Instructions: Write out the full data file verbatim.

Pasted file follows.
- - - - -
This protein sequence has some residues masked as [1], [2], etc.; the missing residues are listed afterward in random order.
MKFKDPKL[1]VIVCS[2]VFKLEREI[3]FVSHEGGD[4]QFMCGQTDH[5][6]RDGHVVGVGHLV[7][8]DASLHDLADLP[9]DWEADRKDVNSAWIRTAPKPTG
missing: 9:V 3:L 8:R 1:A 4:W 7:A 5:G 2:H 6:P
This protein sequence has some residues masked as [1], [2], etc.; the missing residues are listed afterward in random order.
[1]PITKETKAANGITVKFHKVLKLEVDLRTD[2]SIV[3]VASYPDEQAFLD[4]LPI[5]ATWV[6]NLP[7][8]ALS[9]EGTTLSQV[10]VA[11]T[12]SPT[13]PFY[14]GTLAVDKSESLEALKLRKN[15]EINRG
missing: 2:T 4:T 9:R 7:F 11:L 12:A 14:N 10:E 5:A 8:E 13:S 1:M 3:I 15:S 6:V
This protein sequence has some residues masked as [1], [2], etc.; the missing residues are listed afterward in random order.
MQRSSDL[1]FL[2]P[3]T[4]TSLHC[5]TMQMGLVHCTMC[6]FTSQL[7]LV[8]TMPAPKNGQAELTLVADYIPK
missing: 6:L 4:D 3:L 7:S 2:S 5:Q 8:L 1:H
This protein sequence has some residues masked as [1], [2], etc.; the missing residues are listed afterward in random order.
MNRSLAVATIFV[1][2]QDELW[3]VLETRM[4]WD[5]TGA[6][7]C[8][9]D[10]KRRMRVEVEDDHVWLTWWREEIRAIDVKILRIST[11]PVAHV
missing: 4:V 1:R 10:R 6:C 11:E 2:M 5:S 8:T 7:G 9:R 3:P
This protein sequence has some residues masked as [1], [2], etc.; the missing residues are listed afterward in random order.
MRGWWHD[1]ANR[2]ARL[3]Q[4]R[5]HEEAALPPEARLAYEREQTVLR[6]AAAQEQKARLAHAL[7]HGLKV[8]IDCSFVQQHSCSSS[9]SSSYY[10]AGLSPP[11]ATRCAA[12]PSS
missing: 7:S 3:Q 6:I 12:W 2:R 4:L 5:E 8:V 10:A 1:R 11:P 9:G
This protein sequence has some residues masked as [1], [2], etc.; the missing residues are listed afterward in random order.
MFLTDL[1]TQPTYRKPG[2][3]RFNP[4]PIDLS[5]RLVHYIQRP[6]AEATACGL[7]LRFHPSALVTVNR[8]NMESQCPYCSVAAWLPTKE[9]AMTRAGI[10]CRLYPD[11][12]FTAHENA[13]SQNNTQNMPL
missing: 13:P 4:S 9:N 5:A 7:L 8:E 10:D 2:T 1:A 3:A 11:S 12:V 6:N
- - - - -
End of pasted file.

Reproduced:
This protein sequence has some residues masked as [1], [2], etc.; the missing residues are listed afterward in random order.
MKFKDPKL[1]VIVCS[2]VFKLEREI[3]FVSHEGGD[4]QFMCGQTDH[5][6]RDGHVVGVGHLV[7][8]DASLHDLADLP[9]DWEADRKDVNSAWIRTAPKPTG
missing: 9:V 3:L 8:R 1:A 4:W 7:A 5:G 2:H 6:P
This protein sequence has some residues masked as [1], [2], etc.; the missing residues are listed afterward in random order.
[1]PITKETKAANGITVKFHKVLKLEVDLRTD[2]SIV[3]VASYPDEQAFLD[4]LPI[5]ATWV[6]NLP[7][8]ALS[9]EGTTLSQV[10]VA[11]T[12]SPT[13]PFY[14]GTLAVDKSESLEALKLRKN[15]EINRG
missing: 2:T 4:T 9:R 7:F 11:L 12:A 14:N 10:E 5:A 8:E 13:S 1:M 3:I 15:S 6:V
This protein sequence has some residues masked as [1], [2], etc.; the missing residues are listed afterward in random order.
MQRSSDL[1]FL[2]P[3]T[4]TSLHC[5]TMQMGLVHCTMC[6]FTSQL[7]LV[8]TMPAPKNGQAELTLVADYIPK
missing: 6:L 4:D 3:L 7:S 2:S 5:Q 8:L 1:H
This protein sequence has some residues masked as [1], [2], etc.; the missing residues are listed afterward in random order.
MNRSLAVATIFV[1][2]QDELW[3]VLETRM[4]WD[5]TGA[6][7]C[8][9]D[10]KRRMRVEVEDDHVWLTWWREEIRAIDVKILRIST[11]PVAHV
missing: 4:V 1:R 10:R 6:C 11:E 2:M 5:S 8:T 7:G 9:R 3:P
This protein sequence has some residues masked as [1], [2], etc.; the missing residues are listed afterward in random order.
MRGWWHD[1]ANR[2]ARL[3]Q[4]R[5]HEEAALPPEARLAYEREQTVLR[6]AAAQEQKARLAHAL[7]HGLKV[8]IDCSFVQQHSCSSS[9]SSSYY[10]AGLSPP[11]ATRCAA[12]PSS
missing: 7:S 3:Q 6:I 12:W 2:R 4:L 5:E 8:V 10:A 1:R 11:P 9:G
This protein sequence has some residues masked as [1], [2], etc.; the missing residues are listed afterward in random order.
MFLTDL[1]TQPTYRKPG[2][3]RFNP[4]PIDLS[5]RLVHYIQRP[6]AEATACGL[7]LRFHPSALVTVNR[8]NMESQCPYCSVAAWLPTKE[9]AMTRAGI[10]CRLYPD[11][12]FTAHENA[13]SQNNTQNMPL
missing: 13:P 4:S 9:N 5:A 7:L 8:E 10:D 2:T 1:A 3:A 11:S 12:V 6:N